Fiordland National Park, Southland – January 2023
Sprawling alpine lakes, granite tops and the stupendous Mt Irene: the location of Robin Saddle Hut certainly takes a lot of beating. Situated in the heart of Fiordland, at the very western extent of the Murchison Mountains, this is one of the remotest huts in the country, and also one of the hardest to reach. Now over 60 years old, the hut got a comprehensive upgrade by a New Zealand Alpine Club (NZAC) volunteer team led by Paul Maxim.
Robin Saddle Hut, originally built by volunteers for the Fiordland National Park Board in 1962, was initially used by hunters and takahē researchers working on the surrounding tops. It was the second hut built by the Park Board in the takahē area, after Lake Wisely Hut in 1961.
Wellington-based Maxim last visited Robin Saddle in March 2021, when he and other NZAC climbers ascended Mt Irene, the 1859-metre peak seen in such impressive profile from the hut. Among his companions were Dave Bamford, John Wild and John Cocks, all of whom decided to volunteer to undertake major work at the hut this January. They were joined by Wild’s son-in-law, builder Emerson Wyman.
The project has been a long time coming, with several groups expressing interest until various circumstances conspired against them. It really needed a builder of Maxim’s calibre and outdoor experience, plus his hard-working crew, to get the job done.
Maxim says the hut’s remoteness certainly presented a logistical challenge, requiring six chopper flights. Fortunately, four loads of the heaviest materials could be transported by barge to the Southwest Fiord of Lake Te Anau, meaning shorter and much more cost-efficient airlifts to the hut. Many thanks to Ultimate Hikes for use of their barge.
The renovation involved upgrading all the foundations with anchor piles to replace the old pipe ones. This required a considerable amount of concrete, and it’s safe to say this was the first time a concrete mixer had been observed at Robin Saddle.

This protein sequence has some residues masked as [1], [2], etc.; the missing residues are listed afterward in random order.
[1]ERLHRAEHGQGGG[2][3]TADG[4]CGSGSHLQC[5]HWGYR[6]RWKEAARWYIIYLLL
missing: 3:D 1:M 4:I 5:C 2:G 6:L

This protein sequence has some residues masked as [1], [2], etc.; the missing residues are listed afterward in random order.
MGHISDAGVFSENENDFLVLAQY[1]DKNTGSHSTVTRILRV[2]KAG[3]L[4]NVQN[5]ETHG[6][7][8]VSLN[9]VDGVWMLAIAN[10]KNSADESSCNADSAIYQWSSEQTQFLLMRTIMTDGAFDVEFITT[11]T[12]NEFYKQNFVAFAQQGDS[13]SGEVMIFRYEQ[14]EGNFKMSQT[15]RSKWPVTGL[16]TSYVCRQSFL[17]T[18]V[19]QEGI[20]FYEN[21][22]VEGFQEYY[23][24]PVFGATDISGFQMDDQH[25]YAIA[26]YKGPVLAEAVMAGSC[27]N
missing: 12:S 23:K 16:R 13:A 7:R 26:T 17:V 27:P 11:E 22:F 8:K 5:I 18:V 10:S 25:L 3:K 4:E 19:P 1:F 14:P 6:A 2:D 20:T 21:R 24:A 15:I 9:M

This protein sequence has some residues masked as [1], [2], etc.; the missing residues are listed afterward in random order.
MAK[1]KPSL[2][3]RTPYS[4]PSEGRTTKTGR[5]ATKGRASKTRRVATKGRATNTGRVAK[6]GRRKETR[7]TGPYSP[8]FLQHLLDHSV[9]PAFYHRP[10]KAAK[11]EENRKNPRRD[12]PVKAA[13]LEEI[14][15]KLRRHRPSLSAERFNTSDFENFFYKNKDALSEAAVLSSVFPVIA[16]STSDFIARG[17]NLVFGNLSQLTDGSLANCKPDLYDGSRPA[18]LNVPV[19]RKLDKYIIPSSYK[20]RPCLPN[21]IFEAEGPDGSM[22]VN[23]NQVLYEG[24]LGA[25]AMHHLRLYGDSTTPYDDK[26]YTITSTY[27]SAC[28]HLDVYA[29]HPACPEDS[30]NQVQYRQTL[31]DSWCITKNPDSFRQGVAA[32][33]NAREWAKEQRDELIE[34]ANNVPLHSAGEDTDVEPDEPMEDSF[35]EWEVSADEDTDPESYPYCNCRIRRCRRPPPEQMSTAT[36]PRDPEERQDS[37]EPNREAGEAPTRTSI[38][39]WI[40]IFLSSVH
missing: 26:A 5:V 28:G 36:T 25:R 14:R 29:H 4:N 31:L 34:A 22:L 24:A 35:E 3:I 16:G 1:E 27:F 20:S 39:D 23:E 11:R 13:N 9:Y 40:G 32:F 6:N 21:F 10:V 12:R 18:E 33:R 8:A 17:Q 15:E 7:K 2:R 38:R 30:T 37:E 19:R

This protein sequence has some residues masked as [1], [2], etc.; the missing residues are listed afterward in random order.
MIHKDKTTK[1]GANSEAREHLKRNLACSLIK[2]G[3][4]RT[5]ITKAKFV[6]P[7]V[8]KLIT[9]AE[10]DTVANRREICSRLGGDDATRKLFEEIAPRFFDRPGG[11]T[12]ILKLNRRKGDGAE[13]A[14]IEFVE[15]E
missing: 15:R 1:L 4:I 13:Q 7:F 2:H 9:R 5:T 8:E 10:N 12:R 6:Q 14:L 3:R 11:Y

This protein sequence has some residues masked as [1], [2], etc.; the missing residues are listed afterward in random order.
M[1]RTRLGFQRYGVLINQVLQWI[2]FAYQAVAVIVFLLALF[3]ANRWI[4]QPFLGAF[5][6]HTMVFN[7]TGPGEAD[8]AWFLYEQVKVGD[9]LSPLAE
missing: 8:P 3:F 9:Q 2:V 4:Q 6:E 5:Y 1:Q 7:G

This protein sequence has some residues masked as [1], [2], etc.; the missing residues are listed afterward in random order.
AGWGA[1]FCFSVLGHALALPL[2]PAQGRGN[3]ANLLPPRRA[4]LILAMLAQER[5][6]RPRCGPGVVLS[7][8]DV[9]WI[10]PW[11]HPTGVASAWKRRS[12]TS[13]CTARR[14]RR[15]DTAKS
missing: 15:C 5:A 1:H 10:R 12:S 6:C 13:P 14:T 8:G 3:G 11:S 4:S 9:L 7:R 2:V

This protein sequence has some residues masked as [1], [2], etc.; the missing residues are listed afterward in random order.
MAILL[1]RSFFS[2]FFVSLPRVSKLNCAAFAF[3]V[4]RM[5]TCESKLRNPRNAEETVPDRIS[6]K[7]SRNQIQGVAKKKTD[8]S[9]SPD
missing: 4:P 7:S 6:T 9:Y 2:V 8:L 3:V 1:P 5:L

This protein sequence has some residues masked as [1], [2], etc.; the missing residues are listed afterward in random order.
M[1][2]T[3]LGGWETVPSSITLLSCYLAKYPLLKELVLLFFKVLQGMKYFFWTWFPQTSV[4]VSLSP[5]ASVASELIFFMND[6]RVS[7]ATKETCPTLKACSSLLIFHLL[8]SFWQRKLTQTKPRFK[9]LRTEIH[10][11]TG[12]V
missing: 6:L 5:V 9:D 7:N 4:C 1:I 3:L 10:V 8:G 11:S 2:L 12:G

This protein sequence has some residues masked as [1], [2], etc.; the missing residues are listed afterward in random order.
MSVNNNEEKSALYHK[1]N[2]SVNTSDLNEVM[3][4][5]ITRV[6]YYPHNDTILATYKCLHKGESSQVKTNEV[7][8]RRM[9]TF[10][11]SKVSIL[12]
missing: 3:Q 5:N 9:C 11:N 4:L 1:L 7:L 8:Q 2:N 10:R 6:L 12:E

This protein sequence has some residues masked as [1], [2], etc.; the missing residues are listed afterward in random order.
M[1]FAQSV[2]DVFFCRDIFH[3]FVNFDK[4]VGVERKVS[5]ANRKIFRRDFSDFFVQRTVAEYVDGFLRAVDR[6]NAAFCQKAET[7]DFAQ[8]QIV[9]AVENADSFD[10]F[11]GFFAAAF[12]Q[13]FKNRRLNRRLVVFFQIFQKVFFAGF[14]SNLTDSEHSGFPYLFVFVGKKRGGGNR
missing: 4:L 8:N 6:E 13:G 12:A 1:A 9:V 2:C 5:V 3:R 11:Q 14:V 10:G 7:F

The framing structure also required considerable strengthening with extra timber and ply bracing, which should help secure it against the weight of the winter snows and fierce storms such a location in Fiordland is always subject to. The team also secured a stylish red Coloursteel cladding and roof. This is the second time the hut has been re-clad and takes it back to the corrugated iron original.
Another nice touch was new shelving, which the climbers filled with a selection of mountain books generously donated from the estate of John Nankervis.
Altogether the work took 8 days, of which a remarkable 7 were fine. ‘We worked out butts off,’ said Maxim, ‘but in such a pristine, unique environment, you can’t help but be captivated by the place. It’s wilderness, pure and simple, and at 900 metres, we were well above the sandflies. We heard takahē, and very night we listened to kiwi calling.’
Most days the team worked till 8 p.m., with Dave Bamford busy keeping the hungry team fed and watered. ‘We were a hard-working but jovial crew,’ Maxim says. On the last day, it rained in the morning, so the men slept in, only waking to find their precious cans of beer (left in the stream to keep cool) had washed downstream. A scramble saved them. On the last full day, the team was still screwing on the roof at 10 p.m., the final job before flying out the following morning.
A month later, a team of Wapiti Foundation members led by Joe Taylor went in to affix some wire tie-downs.
This significant upgrade should see Robin Saddle Hut secure in this remote spot for the next 60 years. Thanks to the efforts of all involved.